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Lesson Transcript

Ciao a tutti! Sono Consuelo. Hi everybody! I’m Consuelo.
Welcome back to ItalianPod101.com’s Italiano in tre minuti, the fastest, easiest, and most fun way to learn Italian.
In the last lesson, we covered what to say when exchanging money. Today, we are going to learn how to express our own opinions using mi piace and non mi piace, which mean "I like it" and "I don’t like it," respectively.
When saying mi piace, you are talking about io, "I." So, mi piace is usually followed by a singular noun or an infinitive verb. For example:
Mi piace la musica classica. "I like classical music."
(One more time, slowly: mi piace la musica classica.)
Mi piace sciare. "I like skiing."
(One more time, slowly: mi piace sciare.)
When referring to plural nouns, we use the phrase mi piacciono instead of mi piace. For example:
Mi piacciono le tue scarpe. "I like your shoes."
(One more time, slowly: mi piacciono le tue scarpe.)
Since scarpe is the plural form of scarpa, meaning "shoe."
The negative statement is very easy to form. You should simply add non before mi, as in Non mi piace la musica classica. Non mi piace sciare. Non mi piacciono le tue scarpe.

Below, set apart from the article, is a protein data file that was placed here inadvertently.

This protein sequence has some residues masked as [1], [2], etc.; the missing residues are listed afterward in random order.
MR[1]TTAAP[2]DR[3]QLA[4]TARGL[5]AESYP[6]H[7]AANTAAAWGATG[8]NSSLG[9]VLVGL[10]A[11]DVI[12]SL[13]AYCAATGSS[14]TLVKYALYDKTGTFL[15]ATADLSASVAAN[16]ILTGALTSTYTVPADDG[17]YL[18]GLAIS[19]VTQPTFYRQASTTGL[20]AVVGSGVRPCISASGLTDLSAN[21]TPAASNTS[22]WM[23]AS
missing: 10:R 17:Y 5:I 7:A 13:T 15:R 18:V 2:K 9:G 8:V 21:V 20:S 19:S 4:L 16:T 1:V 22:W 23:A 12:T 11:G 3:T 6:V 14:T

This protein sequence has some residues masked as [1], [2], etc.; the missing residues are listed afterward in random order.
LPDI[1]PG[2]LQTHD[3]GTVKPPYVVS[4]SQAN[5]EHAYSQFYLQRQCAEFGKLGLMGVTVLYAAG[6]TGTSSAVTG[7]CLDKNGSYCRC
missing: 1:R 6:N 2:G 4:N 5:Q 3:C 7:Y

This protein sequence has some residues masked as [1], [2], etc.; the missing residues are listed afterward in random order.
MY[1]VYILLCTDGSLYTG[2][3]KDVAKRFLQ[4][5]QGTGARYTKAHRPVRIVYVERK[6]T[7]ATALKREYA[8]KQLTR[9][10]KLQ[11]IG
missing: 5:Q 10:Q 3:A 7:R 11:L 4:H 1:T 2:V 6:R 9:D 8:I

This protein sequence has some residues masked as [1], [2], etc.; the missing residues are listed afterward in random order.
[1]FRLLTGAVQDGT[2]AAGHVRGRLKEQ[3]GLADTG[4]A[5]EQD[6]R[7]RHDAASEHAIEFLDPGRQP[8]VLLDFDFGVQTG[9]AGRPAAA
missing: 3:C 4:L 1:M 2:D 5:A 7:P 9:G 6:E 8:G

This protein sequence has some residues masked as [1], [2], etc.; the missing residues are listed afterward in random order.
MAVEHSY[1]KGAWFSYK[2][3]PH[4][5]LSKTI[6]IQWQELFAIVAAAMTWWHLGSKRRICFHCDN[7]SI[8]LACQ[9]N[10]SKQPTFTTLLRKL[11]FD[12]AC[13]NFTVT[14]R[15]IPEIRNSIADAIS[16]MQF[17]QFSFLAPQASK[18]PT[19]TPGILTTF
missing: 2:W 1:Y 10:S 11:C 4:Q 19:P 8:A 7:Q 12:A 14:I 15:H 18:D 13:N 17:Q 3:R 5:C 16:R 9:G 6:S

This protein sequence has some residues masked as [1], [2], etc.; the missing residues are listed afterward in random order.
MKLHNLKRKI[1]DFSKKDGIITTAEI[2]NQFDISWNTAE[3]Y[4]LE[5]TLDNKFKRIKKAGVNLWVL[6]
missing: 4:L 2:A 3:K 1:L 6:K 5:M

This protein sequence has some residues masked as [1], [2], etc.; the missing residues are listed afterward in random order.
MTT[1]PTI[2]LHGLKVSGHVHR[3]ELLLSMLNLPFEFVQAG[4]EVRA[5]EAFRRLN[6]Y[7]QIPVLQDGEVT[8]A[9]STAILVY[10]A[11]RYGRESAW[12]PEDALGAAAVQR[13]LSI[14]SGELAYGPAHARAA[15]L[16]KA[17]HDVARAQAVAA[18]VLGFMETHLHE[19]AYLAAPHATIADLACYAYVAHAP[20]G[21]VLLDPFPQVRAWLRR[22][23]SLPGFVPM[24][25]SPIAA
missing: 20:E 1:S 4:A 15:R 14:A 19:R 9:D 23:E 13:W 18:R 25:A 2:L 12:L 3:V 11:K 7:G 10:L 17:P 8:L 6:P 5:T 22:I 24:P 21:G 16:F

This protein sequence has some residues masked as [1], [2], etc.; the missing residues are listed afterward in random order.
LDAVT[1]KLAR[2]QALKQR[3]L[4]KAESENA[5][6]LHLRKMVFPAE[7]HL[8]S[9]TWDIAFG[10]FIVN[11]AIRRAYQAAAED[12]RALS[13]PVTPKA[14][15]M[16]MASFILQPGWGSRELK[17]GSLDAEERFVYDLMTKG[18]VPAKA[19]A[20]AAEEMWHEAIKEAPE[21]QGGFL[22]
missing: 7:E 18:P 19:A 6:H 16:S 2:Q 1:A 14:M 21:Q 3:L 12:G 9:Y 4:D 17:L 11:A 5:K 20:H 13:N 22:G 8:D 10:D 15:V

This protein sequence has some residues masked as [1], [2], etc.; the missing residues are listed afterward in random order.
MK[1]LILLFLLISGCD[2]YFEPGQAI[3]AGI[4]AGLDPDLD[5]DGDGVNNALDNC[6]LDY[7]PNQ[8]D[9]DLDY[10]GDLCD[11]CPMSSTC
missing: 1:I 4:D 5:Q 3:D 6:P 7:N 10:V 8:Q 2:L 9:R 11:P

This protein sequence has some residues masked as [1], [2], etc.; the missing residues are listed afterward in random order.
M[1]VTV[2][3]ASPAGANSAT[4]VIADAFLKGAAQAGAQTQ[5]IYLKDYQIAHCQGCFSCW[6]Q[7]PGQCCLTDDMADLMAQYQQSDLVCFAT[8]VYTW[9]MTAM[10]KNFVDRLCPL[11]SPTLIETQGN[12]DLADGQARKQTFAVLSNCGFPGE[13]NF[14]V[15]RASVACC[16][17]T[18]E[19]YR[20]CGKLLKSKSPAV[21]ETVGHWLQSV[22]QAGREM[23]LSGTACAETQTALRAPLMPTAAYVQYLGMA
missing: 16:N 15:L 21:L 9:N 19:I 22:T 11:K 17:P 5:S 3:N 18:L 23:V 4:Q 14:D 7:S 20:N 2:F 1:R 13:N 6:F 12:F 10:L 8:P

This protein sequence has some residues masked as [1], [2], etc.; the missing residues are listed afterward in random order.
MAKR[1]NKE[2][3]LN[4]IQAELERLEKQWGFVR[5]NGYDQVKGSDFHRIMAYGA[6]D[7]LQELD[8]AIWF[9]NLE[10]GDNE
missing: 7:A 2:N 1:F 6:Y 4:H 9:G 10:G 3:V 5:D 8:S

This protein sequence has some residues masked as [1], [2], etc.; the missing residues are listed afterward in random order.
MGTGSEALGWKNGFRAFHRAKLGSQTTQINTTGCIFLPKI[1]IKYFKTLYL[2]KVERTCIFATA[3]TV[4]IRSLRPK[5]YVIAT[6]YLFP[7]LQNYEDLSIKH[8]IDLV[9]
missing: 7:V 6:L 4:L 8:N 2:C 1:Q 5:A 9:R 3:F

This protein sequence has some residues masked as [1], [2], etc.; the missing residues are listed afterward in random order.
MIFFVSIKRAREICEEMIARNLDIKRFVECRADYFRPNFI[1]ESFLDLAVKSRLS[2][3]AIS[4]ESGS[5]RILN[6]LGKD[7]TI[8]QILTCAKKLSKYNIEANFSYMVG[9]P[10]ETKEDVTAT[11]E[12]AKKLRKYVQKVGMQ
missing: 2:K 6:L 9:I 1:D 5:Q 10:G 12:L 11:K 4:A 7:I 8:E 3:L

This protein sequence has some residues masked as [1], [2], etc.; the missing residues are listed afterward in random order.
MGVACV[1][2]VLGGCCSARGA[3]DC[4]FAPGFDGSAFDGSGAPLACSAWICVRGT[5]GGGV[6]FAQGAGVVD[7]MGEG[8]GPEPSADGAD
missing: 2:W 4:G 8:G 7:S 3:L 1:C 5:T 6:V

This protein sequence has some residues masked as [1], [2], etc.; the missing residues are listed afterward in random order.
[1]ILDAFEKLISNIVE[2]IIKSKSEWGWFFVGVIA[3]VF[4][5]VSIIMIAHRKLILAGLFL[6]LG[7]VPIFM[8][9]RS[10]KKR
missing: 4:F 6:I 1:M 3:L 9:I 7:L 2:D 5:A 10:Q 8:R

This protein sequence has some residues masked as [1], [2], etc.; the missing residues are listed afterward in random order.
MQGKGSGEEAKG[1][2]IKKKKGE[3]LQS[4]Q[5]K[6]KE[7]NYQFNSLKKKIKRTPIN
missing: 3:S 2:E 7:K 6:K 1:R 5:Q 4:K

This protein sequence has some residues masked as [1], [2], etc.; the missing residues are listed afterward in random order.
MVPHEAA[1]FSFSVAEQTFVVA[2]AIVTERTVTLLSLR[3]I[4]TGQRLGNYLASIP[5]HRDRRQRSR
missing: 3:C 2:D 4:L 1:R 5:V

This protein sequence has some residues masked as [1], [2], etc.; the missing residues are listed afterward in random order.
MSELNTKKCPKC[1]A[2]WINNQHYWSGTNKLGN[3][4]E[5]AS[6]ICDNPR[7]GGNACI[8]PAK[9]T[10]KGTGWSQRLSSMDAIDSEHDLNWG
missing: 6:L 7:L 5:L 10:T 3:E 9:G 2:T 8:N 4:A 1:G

In order to ask someone "do you like it," remember to choose tu or lei, the courtesy form, before forming the question.
If you choose to go for tu, you should say: Ti piace? "Do you like it?"
When referring to Lei, the phrase switches into Le piace?
The sentence for the plural form is always made with piacciono. For example, ti piacciono? Le piacciono?
When you want to say "I like it very much," it is only necessary to add molto or tanto.
Let’s now see two scenes: the first is a casual situation using tu
Consuelo: Ti piace questo cappuccino?
Voiceover: Si mi piace molto, è proprio buono.
Consuelo: E i cornetti ti piacciono?
Voiceover: No, non mi piacciono i cornetti.
Consuelo: Veramente?
Here is a dialog in which we use "lei"
Consuelo: Buongiorno. Vorrei un viaggio per il Mar Rosso.
Voiceover: Ah, le piace il mare.
Consuelo: Sì, ma non mi piace viaggiare in nave.
Voiceover: Capisco.
Now it’s time for Consuelo’s tips:
Even if you don’t use the pattern mi piace in Italian, we have many other ways to say that you like something, such as:
Mi fa impazzire "I’m mad about it"
Lo adoro "I adore it"
Lo amo "I love it"
This does it for today! In today’s class, we learned how to use mi piace and non piace, meaning respectively "I like it" and "I don’t like it." In the next lesson, we’ll cover how to give and receive information about directions.
We’ll be waiting for you in our next Italiano in tre minuti lesson!
Ciao alla prossima lezione!!